This episode picks up right where the previous episode left off–with Kaori in the hospital and his three childhood friends finding out. Despite what you may think, though, this doesn’t really constitute the focus of this episode. There is certainly some time spent on the subject of Kousei’s feelings about Kaori being in the hospital; his reflections on his mother’s illness, as well as questions that he can’t bring himself to ask Kaori, are certainly brought up in this episode and will probably play a role later on down the road. The spotlight in this episode really belongs to—or is at least shared with—Tsubaki.
As we have already been made privy to, Tsubaki is in love with Kousei, but is in denial of that fact. We see this explored more deeply in this episode, but the nice thing is that we get to see it from Tsubaki’s perspective. Instead of the story focusing solely on Kousei and just letting us find out about these details from Kousei’s perspective, we actually get to see the story behind all of it. Undoubtedly this not only helps to stretch out the plot (along with increasing the tension of the Kaori situation), but it also adds another level of realism to the story. The fact of the matter is that the world doesn’t get put on hold while people deal with their problems.
With all of that said, things don’t exactly seem to be moving in an overtly positive direction for our characters. While it’s true that Kousei actually comes to an important decision in this episode, the situation with Kaori is still very much real. Then there is the fact that Tsubaki is still wrestling with her own emotions, and Kousei’s decision ultimately makes that situation even worse. So, in a nutshell, things are bound to get worse before they get better. Thankfully, the writers make you want to care about these characters, which makes you want to stick around to see what happens.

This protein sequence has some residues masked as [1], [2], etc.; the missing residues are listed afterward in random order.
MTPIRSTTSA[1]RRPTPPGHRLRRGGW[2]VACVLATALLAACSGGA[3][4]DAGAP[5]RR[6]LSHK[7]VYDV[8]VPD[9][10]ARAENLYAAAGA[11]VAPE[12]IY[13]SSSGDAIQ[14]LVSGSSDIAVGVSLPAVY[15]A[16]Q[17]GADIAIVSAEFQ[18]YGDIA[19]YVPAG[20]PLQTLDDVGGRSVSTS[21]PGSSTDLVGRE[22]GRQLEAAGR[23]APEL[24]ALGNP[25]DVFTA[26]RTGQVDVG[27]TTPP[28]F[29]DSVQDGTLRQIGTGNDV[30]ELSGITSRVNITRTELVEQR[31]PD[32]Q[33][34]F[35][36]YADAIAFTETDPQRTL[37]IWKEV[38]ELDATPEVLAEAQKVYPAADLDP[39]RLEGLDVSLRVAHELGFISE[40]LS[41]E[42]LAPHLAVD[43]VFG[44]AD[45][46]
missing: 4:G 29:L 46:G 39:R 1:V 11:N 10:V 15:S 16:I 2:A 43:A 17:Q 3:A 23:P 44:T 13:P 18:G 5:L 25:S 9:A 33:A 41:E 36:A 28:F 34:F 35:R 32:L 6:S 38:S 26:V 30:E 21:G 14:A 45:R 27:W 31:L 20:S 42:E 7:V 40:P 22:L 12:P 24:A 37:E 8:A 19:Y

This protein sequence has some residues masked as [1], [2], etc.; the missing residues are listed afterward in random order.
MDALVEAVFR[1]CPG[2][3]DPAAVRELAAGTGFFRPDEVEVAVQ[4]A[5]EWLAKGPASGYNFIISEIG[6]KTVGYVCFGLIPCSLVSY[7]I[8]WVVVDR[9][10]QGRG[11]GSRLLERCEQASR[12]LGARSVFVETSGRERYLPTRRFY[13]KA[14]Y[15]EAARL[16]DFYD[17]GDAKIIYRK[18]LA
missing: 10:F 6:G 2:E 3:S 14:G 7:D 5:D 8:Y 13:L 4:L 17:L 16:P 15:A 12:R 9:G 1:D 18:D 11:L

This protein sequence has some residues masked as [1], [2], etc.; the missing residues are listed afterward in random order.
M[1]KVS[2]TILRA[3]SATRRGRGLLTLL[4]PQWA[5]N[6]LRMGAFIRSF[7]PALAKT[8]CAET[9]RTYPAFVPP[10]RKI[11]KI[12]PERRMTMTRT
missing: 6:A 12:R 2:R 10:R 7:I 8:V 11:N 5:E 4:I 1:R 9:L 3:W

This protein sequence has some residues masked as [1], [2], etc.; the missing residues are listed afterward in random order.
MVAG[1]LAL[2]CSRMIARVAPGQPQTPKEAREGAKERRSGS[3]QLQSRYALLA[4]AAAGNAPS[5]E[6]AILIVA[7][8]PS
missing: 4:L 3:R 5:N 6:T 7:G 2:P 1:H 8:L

A Christian Perspective:
2 Corinthians 6:2 – For he says, “In the time of my favor I heard you, and in the day of salvation I helped you.” I tell you, now is the time of God’s favor, now is the day of salvation.
While the verse above is clearly about salvation, I want to look at it more from a general standpoint of “don’t put off tomorrow what can be done today.” It is certainly a concept that can be garnered from this Scripture, I think. The application in this episode is that Tsubaki has known Kousei all of her life and has suppressed her feelings for a long time. Now that she is being forced to confront those feelings—and maybe even begin to admit them—she has to face the possibility of not being able to do anything about them. What she has always assumed would be there now risks the possibility of no longer being there in the future.
We can do the same thing with salvation. We can put it off, telling ourselves that there will always be more time to think about it or consider it, but, as the Scripture says, “now is the day of salvation.” It’s easy to say we’ll do something tomorrow, but at the end of the day we are not guaranteed to be here tomorrow, so we would be wise to not put off anything–salvation most of all.
Language: 3 “h*ck”
Alcohol/Drug Use: None
The Bottom Line